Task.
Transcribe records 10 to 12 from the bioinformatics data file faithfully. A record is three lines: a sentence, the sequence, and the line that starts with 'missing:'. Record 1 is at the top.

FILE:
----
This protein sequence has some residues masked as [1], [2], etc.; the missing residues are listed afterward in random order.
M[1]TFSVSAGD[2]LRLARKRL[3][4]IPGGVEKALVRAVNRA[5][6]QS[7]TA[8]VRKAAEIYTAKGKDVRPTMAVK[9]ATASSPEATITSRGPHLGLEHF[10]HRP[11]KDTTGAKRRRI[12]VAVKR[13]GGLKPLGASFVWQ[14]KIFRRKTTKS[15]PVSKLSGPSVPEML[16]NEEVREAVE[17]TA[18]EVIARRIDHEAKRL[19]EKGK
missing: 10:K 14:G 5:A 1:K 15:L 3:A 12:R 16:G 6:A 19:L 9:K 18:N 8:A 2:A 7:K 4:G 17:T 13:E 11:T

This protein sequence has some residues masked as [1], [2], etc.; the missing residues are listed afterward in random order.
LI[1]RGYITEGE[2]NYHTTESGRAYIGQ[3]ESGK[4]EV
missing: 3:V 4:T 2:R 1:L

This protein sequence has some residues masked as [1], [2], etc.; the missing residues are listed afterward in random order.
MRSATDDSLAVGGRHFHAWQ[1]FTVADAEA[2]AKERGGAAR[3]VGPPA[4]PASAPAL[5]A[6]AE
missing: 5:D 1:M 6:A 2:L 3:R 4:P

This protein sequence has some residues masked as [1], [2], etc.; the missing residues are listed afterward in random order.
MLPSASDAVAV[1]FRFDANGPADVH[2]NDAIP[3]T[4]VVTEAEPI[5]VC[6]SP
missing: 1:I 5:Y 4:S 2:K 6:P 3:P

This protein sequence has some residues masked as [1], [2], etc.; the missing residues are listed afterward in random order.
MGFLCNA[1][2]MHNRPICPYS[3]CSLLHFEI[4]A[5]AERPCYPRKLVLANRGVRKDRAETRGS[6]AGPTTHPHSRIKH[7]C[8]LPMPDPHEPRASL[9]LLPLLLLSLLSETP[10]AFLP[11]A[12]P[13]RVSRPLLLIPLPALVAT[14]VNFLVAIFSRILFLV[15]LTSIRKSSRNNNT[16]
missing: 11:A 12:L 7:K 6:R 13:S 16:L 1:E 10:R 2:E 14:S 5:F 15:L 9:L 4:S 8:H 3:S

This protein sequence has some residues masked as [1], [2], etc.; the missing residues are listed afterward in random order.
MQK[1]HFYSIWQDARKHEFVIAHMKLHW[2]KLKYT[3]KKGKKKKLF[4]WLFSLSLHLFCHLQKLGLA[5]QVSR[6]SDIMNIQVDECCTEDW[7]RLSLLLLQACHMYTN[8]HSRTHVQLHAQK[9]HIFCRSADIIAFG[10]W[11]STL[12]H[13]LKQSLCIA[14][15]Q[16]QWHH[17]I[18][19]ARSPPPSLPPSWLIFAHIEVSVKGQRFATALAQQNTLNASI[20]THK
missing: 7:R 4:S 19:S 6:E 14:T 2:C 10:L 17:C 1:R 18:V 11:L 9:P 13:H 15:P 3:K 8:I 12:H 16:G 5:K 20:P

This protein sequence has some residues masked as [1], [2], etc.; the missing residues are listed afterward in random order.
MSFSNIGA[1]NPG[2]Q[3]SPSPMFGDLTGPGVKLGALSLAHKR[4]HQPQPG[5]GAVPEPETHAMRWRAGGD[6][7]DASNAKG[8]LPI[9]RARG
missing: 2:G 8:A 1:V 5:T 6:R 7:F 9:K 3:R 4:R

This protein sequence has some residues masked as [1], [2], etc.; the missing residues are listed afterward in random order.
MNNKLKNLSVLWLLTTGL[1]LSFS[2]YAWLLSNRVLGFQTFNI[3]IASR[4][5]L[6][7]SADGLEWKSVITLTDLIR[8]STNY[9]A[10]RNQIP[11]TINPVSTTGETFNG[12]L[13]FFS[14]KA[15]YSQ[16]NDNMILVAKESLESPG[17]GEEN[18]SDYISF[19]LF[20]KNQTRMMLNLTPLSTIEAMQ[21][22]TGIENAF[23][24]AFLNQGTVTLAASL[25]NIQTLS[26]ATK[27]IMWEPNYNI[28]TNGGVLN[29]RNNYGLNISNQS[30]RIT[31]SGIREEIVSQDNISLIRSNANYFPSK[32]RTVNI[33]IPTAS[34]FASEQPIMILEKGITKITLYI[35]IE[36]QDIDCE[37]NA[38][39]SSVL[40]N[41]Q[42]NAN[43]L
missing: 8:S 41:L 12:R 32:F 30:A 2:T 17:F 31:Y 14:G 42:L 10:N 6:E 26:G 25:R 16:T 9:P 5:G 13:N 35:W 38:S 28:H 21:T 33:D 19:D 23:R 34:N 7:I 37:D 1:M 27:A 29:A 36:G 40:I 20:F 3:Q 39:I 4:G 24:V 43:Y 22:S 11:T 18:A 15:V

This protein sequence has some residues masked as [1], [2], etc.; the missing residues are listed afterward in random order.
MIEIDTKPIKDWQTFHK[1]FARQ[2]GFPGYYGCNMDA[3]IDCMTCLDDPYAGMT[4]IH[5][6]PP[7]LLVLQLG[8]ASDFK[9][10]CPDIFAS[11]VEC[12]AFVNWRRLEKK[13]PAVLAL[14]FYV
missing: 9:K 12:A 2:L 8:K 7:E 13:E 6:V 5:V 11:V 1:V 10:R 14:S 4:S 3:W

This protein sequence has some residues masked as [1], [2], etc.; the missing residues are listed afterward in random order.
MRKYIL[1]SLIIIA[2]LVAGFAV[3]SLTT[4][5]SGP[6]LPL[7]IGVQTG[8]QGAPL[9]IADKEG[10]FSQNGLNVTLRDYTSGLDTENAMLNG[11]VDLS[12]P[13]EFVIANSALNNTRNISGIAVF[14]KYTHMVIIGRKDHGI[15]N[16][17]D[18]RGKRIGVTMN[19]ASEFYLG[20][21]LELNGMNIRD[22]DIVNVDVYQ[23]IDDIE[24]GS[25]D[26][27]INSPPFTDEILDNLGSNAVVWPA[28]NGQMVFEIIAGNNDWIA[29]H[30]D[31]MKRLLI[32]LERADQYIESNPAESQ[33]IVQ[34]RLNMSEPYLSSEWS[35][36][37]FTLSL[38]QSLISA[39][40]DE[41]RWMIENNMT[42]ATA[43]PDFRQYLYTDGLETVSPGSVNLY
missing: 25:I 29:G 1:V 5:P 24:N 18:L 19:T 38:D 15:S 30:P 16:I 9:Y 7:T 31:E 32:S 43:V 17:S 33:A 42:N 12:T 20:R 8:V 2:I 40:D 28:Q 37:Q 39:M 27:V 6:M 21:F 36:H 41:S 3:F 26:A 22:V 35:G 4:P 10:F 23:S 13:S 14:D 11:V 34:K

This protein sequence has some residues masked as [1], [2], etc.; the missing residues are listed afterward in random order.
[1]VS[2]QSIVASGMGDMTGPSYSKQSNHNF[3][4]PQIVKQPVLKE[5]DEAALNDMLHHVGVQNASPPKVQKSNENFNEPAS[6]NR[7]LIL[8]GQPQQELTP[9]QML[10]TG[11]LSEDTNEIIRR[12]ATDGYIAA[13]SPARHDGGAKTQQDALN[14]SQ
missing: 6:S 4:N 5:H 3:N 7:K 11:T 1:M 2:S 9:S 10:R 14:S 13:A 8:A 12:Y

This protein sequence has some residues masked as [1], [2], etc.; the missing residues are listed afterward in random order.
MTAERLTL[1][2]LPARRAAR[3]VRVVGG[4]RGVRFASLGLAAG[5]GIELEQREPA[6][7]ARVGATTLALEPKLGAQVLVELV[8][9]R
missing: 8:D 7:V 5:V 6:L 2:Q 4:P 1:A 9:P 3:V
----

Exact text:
This protein sequence has some residues masked as [1], [2], etc.; the missing residues are listed afterward in random order.
MRKYIL[1]SLIIIA[2]LVAGFAV[3]SLTT[4][5]SGP[6]LPL[7]IGVQTG[8]QGAPL[9]IADKEG[10]FSQNGLNVTLRDYTSGLDTENAMLNG[11]VDLS[12]P[13]EFVIANSALNNTRNISGIAVF[14]KYTHMVIIGRKDHGI[15]N[16][17]D[18]RGKRIGVTMN[19]ASEFYLG[20][21]LELNGMNIRD[22]DIVNVDVYQ[23]IDDIE[24]GS[25]D[26][27]INSPPFTDEILDNLGSNAVVWPA[28]NGQMVFEIIAGNNDWIA[29]H[30]D[31]MKRLLI[32]LERADQYIESNPAESQ[33]IVQ[34]RLNMSEPYLSSEWS[35][36][37]FTLSL[38]QSLISA[39][40]DE[41]RWMIENNMT[42]ATA[43]PDFRQYLYTDGLETVSPGSVNLY
missing: 25:I 29:G 1:V 5:P 24:N 18:L 19:T 38:D 15:S 30:P 16:I 9:Y 7:T 31:E 32:S 43:V 17:S 33:A 42:N 12:T 20:R 8:V 2:I 40:D 28:Q 37:Q 39:M 27:V 6:M 21:F 36:H 41:S 3:F 26:A 22:V 35:G 4:P 10:F 23:S 13:S 14:D 11:V 34:K

This protein sequence has some residues masked as [1], [2], etc.; the missing residues are listed afterward in random order.
[1]VS[2]QSIVASGMGDMTGPSYSKQSNHNF[3][4]PQIVKQPVLKE[5]DEAALNDMLHHVGVQNASPPKVQKSNENFNEPAS[6]NR[7]LIL[8]GQPQQELTP[9]QML[10]TG[11]LSEDTNEIIRR[12]ATDGYIAA[13]SPARHDGGAKTQQDALN[14]SQ
missing: 6:S 4:N 5:H 3:N 7:K 11:T 1:M 2:S 9:S 10:R 14:S 13:A 8:A 12:Y

This protein sequence has some residues masked as [1], [2], etc.; the missing residues are listed afterward in random order.
MTAERLTL[1][2]LPARRAAR[3]VRVVGG[4]RGVRFASLGLAAG[5]GIELEQREPA[6][7]ARVGATTLALEPKLGAQVLVELV[8][9]R
missing: 8:D 7:V 5:V 6:L 2:Q 4:P 1:A 9:P 3:V